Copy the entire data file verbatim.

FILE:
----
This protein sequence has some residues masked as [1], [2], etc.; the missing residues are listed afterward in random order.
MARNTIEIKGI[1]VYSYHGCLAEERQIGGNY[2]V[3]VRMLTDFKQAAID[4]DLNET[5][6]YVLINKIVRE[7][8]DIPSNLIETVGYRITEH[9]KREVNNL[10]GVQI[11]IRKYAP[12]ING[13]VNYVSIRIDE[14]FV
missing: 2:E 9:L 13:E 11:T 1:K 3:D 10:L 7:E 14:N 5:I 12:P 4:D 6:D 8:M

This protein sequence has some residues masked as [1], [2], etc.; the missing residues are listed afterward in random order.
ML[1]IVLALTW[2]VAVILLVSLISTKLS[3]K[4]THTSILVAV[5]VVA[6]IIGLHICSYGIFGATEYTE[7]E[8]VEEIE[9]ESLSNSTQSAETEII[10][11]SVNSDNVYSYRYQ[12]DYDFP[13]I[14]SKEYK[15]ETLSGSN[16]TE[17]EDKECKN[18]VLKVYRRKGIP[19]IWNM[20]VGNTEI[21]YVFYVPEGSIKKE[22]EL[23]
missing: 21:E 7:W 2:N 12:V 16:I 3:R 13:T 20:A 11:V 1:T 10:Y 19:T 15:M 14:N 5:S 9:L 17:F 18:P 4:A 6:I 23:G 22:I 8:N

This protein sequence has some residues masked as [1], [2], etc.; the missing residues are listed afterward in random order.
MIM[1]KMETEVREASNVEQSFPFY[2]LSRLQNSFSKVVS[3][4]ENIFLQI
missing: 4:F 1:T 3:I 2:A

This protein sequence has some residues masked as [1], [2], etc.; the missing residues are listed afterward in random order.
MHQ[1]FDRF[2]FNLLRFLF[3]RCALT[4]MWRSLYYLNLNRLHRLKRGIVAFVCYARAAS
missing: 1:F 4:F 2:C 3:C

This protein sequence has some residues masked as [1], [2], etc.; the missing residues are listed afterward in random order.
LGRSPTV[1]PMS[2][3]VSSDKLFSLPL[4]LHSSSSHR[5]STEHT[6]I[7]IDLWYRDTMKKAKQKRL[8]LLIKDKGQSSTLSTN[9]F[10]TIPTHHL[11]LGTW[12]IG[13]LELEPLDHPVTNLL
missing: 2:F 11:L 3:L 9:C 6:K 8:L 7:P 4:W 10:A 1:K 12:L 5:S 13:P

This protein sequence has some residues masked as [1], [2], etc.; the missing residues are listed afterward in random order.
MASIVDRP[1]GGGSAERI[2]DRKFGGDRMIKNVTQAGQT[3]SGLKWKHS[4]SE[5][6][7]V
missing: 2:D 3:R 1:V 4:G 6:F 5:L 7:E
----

This protein sequence has some residues masked as [1], [2], etc.; the missing residues are listed afterward in random order.
MARNTIEIKGI[1]VYSYHGCLAEERQIGGNY[2]V[3]VRMLTDFKQAAID[4]DLNET[5][6]YVLINKIVRE[7][8]DIPSNLIETVGYRITEH[9]KREVNNL[10]GVQI[11]IRKYAP[12]ING[13]VNYVSIRIDE[14]FV
missing: 2:E 9:L 13:E 11:T 1:K 3:D 10:L 7:E 14:N 5:I 12:P 4:D 6:D 8:M

This protein sequence has some residues masked as [1], [2], etc.; the missing residues are listed afterward in random order.
ML[1]IVLALTW[2]VAVILLVSLISTKLS[3]K[4]THTSILVAV[5]VVA[6]IIGLHICSYGIFGATEYTE[7]E[8]VEEIE[9]ESLSNSTQSAETEII[10][11]SVNSDNVYSYRYQ[12]DYDFP[13]I[14]SKEYK[15]ETLSGSN[16]TE[17]EDKECKN[18]VLKVYRRKGIP[19]IWNM[20]VGNTEI[21]YVFYVPEGSIKKE[22]EL[23]
missing: 21:E 7:W 2:N 12:V 16:I 3:R 13:T 20:A 11:V 1:T 10:Y 19:T 15:M 14:N 5:S 9:L 17:F 18:P 4:A 6:I 23:G 22:I 8:N

This protein sequence has some residues masked as [1], [2], etc.; the missing residues are listed afterward in random order.
MIM[1]KMETEVREASNVEQSFPFY[2]LSRLQNSFSKVVS[3][4]ENIFLQI
missing: 4:F 1:T 3:I 2:A

This protein sequence has some residues masked as [1], [2], etc.; the missing residues are listed afterward in random order.
MHQ[1]FDRF[2]FNLLRFLF[3]RCALT[4]MWRSLYYLNLNRLHRLKRGIVAFVCYARAAS
missing: 1:F 4:F 2:C 3:C

This protein sequence has some residues masked as [1], [2], etc.; the missing residues are listed afterward in random order.
LGRSPTV[1]PMS[2][3]VSSDKLFSLPL[4]LHSSSSHR[5]STEHT[6]I[7]IDLWYRDTMKKAKQKRL[8]LLIKDKGQSSTLSTN[9]F[10]TIPTHHL[11]LGTW[12]IG[13]LELEPLDHPVTNLL
missing: 2:F 11:L 3:L 9:C 6:K 8:L 7:P 4:W 10:A 1:K 12:L 5:S 13:P

This protein sequence has some residues masked as [1], [2], etc.; the missing residues are listed afterward in random order.
MASIVDRP[1]GGGSAERI[2]DRKFGGDRMIKNVTQAGQT[3]SGLKWKHS[4]SE[5][6][7]V
missing: 2:D 3:R 1:V 4:G 6:F 5:L 7:E